Lockdowns reduced transmissibility in European nations but not template for all countries
Italy could possibly have a higher number of cases of those infected by the novel coronavirus (SARS-CoV-2), than the current reported tally of 0.1 million cases, according to a study by the Imperial College in London, United Kingdom (UK).
The same could be the case for 10 other European countries, according to mathematical projections in the study, released on March 31, 2020.
Approximately 5.8 million people were infected in Italy by March 28, affecting 9.8 per cent of the population there, according to the projections.
The percentage of the population of any given country affected by the virus is known as its attack rate.
The projections suggest around seven million in Spain were affected, with the virus’ attack rate there at 15 per cent.
Around 0.6 million of Germany’s population was affected, with an attack rate of 0.7 per cent, according to the projections.
Similarly, the attack rate of the virus in Austria, Belgium, Denmark, France, Norway, Sweden, Switzerland and the UK was at 1.1 per cent, 3.7 per cent, 1.1 per cent, 3 per cent, 0.41 per cent, 3.1 per cent and 3.2 per cent, respectively.
The researchers attribute the true number of cases not being reflected in current numbers to “mild and asymptomatic infections as well as limited testing capacity”.
Restrictions imposed in 11 European countries averted 59,000 deaths by March 31, according to the study.
The current number of reported deaths in the countries was 17,787 till March 28, while the number of projected deaths was 28,000 till March 31, according to the study.
The number of projected deaths without restrictions, however, could have reached 87,000, the study said.
Lockdowns had the most impact among all restrictive measures on reducing transmissions, followed by school closure, banning public events, social distancing and self-isolation, according to the study.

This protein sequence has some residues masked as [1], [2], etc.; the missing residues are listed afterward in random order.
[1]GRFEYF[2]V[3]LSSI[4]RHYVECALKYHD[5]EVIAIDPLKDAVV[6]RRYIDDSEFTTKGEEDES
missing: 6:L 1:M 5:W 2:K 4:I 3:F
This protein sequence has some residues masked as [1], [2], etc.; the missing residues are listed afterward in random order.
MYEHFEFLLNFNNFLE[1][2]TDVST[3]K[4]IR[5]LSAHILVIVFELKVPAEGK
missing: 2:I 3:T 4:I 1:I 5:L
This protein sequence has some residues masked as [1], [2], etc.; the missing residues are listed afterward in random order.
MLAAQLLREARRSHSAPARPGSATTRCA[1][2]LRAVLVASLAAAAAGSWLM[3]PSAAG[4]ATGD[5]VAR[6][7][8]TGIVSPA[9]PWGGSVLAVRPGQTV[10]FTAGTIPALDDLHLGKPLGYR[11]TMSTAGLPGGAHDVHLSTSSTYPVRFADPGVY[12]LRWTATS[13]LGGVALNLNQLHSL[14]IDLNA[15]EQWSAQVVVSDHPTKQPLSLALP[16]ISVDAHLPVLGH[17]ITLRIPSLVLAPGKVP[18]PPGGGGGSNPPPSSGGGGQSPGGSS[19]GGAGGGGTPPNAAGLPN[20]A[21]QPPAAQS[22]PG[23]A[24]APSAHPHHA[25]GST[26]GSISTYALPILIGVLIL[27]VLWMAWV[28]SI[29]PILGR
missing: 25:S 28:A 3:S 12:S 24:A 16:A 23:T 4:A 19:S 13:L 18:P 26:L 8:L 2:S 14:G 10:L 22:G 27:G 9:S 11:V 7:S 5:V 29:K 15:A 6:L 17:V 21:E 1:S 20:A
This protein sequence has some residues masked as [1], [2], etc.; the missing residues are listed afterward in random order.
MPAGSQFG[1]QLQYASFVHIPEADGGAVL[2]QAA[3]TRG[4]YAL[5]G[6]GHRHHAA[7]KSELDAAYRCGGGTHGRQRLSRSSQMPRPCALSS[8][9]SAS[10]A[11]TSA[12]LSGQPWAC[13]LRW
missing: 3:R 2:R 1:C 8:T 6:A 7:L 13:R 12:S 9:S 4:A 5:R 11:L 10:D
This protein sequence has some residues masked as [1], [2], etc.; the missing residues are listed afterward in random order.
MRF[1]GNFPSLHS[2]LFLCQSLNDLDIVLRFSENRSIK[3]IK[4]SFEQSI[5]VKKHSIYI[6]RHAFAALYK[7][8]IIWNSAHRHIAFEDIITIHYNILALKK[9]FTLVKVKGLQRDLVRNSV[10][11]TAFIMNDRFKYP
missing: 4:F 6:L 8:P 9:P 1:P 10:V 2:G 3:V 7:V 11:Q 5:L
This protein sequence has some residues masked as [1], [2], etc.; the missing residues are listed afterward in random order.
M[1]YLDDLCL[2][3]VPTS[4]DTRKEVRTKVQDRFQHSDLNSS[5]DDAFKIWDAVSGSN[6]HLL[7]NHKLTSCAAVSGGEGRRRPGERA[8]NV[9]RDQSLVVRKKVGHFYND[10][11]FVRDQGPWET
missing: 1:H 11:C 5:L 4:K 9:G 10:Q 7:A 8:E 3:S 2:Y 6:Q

The maximum impact on decreasing the reproductive number — the number of people infected by one infected person — was affected by lockdowns, followed by all other measures.
The European countries that were assessed were also nowhere close to herd immunity, a concept floated by the UK to fight the infection, according to researchers.
Herd immunity is a stage in an epidemic where 50-75 per cent of the population in a territory develops immunity to a disease.
The virus is allowed to spread and infect more people, who in turn develop antibodies over time to fight the infection. A large number of people — known as the ‘herd’ — then become immune.
“With Rt (revised reproductive number as consequence of restrictive measures) values dropping substantially, the rate of acquisition of herd immunity will slow down rapidly. This implies that the virus will be able to spread rapidly should interventions be lifted,” the study said.
It warned that future projection of deaths depends on adherence to restrictive measures, also knowns as non-pharmaceutical measures in public health parlance.
The study’s authors, however, said what proves good for Europe may or may not be the template for countries across the world.
“It is too early to be sure whether similar reductions will be seen in countries at earlier stages of their epidemic,” the study said.
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